A recent strip-search of fifth-graders at Conley Elementary School in Chandler concerns Eleanor Eisenberg, executive director of the Arizona chapter of the American Civil Liberties Union.
But what concerns Eisenberg more, she has said, is the general apathy she sees among students each time schools encroach further on students’ civil rights — which she said have been slipping away at schools for decades in the name of security and order.
"I am terrified at the prospect of a generation of children growing up who accept infringements on civil rights in the name of security," she said.
Besides the strip-search in Chandler, recent incidents in the East Valley that raised civil rights concerns include:
• Students at Cheyenne Traditional School in Scottsdale having to remove patriotic pins from their clothing on the second anniversary of the Sept. 11, 2001, terrorist attacks because the principal said the jewelry violated the school’s dress code.
• Tempe Union High School District installing 40 surveillance cameras at each campus in 2002. Now, the network tracks students from the moment they step onto campus until they reach the classroom or restroom door.
• Students at many East Valley schools are now being required to display their student ID badges on lanyards around their necks at all times.
• At Mesquite High S chool in Gilbert, the yearbook adviser losing her position in 2002 after articles written by her students generated complaints from parents.
• A cosmetology teacher at the East Valley Institute of Technology in Mesa reprimanding Hispanic students in October for speaking Spanish among themselves in the classroom. Three months later at Ingleside Middle School in Phoenix, about a mile from the Scottsdale border, the district fired a teacher following allegations that she slapped students and sent them to a discipline room for speaking Spanish.
Mark Goodman, executive director of the Student Press Law Center in Arlington, Va., said the totalitarian approach taken by some public schools leaves many students unprepared to function in a democratic society after graduation.
"There is a certain sense of ‘why bother’ among students today," Goodman said. "They have been taught from their earliest years that their voice does not matter. It’s a terrible failing on the part of our schools."
Students at Horizon High School in Phoenix, about 2 miles west of Scottsdale,
said they know what it’s like to have administrators ignore their opinions.
Horizon senior Jayme Kurland, 17, president of the school’s Teenage Democrats club, said teachers often encourage students to be socially and politically active — but then nobody listens when they speak up.
"A lot of students have tried to become active," Kurland said. "And when their voices aren’t heard, many students might get the wrong impression that their voices will never be heard."
Kurland said several students worked together last year to circulate a petition about a proposed change in the school lunch schedule that would require many seniors to stay at school longer each day.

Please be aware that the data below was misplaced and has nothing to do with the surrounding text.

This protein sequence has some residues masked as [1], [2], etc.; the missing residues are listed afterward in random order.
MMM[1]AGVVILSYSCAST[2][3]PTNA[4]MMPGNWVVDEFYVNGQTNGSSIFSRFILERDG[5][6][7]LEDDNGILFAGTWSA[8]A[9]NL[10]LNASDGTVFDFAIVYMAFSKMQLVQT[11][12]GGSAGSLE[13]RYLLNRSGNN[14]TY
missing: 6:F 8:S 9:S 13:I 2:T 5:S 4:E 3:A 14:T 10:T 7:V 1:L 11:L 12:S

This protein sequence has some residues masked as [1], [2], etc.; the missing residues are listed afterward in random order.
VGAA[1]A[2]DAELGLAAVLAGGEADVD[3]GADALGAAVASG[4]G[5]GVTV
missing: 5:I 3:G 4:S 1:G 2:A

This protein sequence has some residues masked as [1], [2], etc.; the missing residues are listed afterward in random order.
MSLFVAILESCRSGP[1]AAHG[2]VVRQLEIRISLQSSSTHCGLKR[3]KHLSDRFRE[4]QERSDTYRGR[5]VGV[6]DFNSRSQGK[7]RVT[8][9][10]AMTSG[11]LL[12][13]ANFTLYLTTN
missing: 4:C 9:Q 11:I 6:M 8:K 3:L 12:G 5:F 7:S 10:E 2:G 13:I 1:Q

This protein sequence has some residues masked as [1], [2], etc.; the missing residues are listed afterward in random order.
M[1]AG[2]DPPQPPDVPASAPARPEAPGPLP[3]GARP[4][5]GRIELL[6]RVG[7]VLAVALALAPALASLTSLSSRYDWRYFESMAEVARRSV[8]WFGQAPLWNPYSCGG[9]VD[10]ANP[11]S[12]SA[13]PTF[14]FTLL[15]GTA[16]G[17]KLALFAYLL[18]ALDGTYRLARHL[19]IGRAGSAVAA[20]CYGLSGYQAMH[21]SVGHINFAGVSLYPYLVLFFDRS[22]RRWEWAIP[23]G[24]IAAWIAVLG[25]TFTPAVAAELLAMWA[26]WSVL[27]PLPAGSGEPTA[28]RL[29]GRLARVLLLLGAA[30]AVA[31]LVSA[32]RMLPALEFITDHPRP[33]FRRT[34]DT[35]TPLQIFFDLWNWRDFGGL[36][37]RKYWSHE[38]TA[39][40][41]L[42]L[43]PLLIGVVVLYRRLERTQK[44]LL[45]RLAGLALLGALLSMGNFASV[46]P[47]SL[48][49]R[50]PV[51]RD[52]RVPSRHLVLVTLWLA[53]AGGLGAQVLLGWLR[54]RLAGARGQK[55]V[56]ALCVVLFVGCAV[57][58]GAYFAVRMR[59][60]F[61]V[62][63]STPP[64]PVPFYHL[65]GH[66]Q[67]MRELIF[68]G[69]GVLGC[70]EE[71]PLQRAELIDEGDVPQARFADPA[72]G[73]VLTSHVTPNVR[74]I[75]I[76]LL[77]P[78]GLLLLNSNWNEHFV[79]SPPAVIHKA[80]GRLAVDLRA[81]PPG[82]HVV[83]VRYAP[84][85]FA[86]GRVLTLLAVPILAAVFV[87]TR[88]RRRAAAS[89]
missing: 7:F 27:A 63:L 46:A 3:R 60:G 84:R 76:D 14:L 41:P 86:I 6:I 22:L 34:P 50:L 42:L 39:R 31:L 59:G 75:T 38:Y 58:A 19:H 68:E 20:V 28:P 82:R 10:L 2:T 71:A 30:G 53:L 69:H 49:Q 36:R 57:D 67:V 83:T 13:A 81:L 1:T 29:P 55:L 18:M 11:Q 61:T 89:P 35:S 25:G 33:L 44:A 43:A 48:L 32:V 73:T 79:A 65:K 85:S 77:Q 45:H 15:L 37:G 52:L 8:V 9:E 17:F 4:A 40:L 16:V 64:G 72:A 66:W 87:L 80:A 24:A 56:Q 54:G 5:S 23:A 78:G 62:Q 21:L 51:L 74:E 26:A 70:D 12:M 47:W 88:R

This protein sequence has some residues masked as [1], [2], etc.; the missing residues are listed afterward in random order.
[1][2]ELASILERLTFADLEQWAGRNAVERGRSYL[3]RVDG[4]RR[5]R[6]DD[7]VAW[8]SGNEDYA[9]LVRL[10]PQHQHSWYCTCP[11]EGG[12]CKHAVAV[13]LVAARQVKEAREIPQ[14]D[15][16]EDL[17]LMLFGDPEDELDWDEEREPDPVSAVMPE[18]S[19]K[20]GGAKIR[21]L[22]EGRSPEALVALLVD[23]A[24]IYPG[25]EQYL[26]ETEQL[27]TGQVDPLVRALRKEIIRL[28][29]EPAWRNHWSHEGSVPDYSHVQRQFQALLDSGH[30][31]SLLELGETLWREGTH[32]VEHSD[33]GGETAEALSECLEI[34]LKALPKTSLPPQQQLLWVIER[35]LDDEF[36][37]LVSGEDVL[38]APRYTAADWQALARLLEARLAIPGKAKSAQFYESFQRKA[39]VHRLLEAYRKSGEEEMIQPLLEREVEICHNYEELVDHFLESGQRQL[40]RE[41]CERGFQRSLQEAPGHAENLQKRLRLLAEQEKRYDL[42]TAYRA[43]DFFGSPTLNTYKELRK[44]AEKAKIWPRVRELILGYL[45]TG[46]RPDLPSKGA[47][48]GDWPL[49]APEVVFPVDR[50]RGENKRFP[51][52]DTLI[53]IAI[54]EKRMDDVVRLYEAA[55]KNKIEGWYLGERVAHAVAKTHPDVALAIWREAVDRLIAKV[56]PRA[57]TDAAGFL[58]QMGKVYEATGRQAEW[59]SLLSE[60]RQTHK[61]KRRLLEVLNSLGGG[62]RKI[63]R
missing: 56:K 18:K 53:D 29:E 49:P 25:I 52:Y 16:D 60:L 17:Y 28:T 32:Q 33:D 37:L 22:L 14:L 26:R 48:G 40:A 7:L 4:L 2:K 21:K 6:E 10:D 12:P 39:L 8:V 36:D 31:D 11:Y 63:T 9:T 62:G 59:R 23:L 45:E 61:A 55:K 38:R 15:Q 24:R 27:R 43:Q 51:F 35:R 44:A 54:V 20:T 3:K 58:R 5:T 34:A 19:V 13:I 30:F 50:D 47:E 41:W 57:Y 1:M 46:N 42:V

Horizon senior Jessica Johnson, 18, a member of the Teenage Republicans, said administrators simply ignored the petition and implemented the policy anyway.
"They said, ‘Oh, here’s a petition.’ Then they put it in the trash or a drawer, or whatever they did with it," Johnson said.
While most of the students agreed that schools should take students’ opinions more seriously, none expressed concern about the dress codes, surveillance cameras, student searches or other security measures that often alarm the ACLU and other civil rights watchdogs.
"There are some things you do have to sacrifice as a minor going to high school because the administration’s top priority is not only our education, but our safety," said Paradise Valley senior Dave Binegar, 17, vice president of the Teenage Democrats. "I personally feel OK getting rid of some of my civil rights to ensure that safety."
The students said many youths today are rude, irresponsible and apathetic and could not be trusted with increased freedom.
"How else do you expect (administrators) to run their schools?" said senior Eden Huang, 17, a member of the Teenage Republicans.
What students can do
Right to silence: If school officials or police suspect you have committed a crime, don’t explain, don’t lie and don’t confess. Ask to see your parents or a lawyer.
Privacy: If police ask to search you, your backpack or your vehicle without a warrant, don’t resist the search, but let the officer know you do not consent. School officials have greater freedom than police to conduct searches on campus but must believe that you in particular — not just "someone" — broke a law or school rule. Your locker and desk, however, belong to the school and may be searched without warning for any reason.
Free expression: You have a right to express your opinions at school as long as you do so in a way that does not "materially and substantially" disrupt classes. If your school tries to stop you from circulating privately funded fliers, petitions, newsletters or buttons on campus, you can call the Student Press Law Center in Arlington, Va., at (703) 807-1904.
Sources: American Civil Liberties Union and the Student Press Law Center
Eleanor Eisenberg, executive director of the Arizona chapter of the American Civil Liberties Union, accepts all invitations to speak at public schools. To schedule an appointment, call (602) 650-1854.